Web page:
Hyperactivity and impaired response habituation in hyperdopaminergic mice. (6/225)

Abnormal dopaminergic transmission is implicated in schizophrenia, attention deficit hyperactivity disorder, and drug addiction. In an attempt to model aspects of these disorders, we have generated hyperdopaminergic mutant mice by reducing expression of the dopamine transporter (DAT) to 10% of wild-type levels (DAT knockdown). Fast-scan cyclic voltammetry and in vivo microdialysis revealed that released dopamine was cleared at a slow rate in knockdown mice, which resulted in a higher extracellular dopamine concentration. Unlike the DAT knockout mice, the DAT knockdown mice do not display a growth retardation phenotype. They have normal home cage activity but display hyperactivity and impaired response habituation in novel environments. In addition, we show that both the indirect dopamine receptor agonist amphetamine and the direct agonists apomorphine and quinpirole inhibit locomotor activity in the DAT knockdown mice, leading to the hypothesis that a shift in the balance between dopamine auto and heteroreceptor function may contribute to the therapeutic effect of psychostimulants in attention deficit hyperactivity disorder.  (+info)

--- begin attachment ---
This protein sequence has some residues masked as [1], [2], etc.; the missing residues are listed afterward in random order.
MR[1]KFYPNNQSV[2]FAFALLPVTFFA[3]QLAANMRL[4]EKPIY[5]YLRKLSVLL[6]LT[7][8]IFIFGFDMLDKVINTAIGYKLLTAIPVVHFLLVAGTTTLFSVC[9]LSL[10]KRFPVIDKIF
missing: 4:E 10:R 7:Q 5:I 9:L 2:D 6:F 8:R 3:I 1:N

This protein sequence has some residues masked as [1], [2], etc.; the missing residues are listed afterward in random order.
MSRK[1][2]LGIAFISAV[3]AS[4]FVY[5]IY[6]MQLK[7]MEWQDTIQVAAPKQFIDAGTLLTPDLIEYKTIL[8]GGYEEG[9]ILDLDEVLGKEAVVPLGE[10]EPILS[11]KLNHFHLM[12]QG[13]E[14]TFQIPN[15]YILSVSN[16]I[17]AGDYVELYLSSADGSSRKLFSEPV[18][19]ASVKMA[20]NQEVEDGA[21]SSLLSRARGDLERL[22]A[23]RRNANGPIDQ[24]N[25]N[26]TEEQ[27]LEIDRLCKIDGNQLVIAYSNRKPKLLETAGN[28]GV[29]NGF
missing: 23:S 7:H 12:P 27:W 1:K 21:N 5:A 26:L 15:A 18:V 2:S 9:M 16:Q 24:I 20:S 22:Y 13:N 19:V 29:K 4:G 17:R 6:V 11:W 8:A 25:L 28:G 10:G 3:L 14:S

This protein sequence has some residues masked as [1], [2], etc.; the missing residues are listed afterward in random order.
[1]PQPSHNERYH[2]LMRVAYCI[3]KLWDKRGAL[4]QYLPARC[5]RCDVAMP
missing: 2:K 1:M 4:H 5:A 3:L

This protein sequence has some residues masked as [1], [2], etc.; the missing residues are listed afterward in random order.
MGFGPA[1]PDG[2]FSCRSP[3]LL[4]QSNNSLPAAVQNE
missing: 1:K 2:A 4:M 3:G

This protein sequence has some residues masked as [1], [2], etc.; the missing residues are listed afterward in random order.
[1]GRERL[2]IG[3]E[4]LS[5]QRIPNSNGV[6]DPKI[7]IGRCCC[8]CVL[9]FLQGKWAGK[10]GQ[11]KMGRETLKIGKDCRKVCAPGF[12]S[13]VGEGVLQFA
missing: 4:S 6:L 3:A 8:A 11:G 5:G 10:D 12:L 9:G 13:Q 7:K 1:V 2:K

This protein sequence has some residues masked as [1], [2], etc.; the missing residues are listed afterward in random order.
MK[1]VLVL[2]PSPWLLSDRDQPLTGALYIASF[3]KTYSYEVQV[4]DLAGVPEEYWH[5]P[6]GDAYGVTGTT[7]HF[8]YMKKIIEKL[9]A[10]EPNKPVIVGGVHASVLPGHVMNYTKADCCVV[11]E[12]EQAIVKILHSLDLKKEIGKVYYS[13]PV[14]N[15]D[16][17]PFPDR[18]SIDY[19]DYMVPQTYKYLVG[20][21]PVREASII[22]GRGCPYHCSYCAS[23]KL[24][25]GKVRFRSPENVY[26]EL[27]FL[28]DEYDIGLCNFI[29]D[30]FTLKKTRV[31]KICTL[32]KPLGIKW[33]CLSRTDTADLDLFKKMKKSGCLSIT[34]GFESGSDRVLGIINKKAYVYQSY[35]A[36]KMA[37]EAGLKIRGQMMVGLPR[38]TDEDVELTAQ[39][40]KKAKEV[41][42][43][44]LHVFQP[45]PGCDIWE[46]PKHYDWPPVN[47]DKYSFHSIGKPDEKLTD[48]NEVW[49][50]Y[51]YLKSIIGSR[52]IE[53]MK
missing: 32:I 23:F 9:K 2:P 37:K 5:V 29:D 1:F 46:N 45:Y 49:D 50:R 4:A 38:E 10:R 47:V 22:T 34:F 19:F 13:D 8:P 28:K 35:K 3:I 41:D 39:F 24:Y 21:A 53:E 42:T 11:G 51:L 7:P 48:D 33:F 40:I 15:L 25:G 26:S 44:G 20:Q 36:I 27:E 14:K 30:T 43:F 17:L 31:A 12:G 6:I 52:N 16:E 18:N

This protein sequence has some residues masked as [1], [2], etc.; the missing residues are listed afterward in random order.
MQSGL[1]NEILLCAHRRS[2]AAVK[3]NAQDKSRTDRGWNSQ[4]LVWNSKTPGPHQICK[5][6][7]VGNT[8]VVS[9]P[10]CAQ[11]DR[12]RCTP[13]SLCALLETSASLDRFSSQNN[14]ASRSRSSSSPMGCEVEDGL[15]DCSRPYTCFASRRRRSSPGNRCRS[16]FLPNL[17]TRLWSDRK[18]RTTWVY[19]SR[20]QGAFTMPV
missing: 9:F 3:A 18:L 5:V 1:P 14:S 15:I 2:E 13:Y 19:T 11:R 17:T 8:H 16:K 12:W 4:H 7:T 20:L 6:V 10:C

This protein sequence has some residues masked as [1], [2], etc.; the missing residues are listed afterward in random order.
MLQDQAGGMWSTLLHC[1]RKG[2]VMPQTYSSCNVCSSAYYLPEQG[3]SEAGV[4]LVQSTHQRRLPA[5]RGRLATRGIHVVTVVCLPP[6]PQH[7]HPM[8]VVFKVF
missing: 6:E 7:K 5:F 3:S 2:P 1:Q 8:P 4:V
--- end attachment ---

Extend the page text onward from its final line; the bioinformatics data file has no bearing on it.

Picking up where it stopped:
Influence of the 5-HT(2C) receptor antagonist SB242,084 on behaviour produced by the 5-HT(2) agonist Ro60-0175 and the indirect 5-HT agonist dexfenfluramine. (7/225)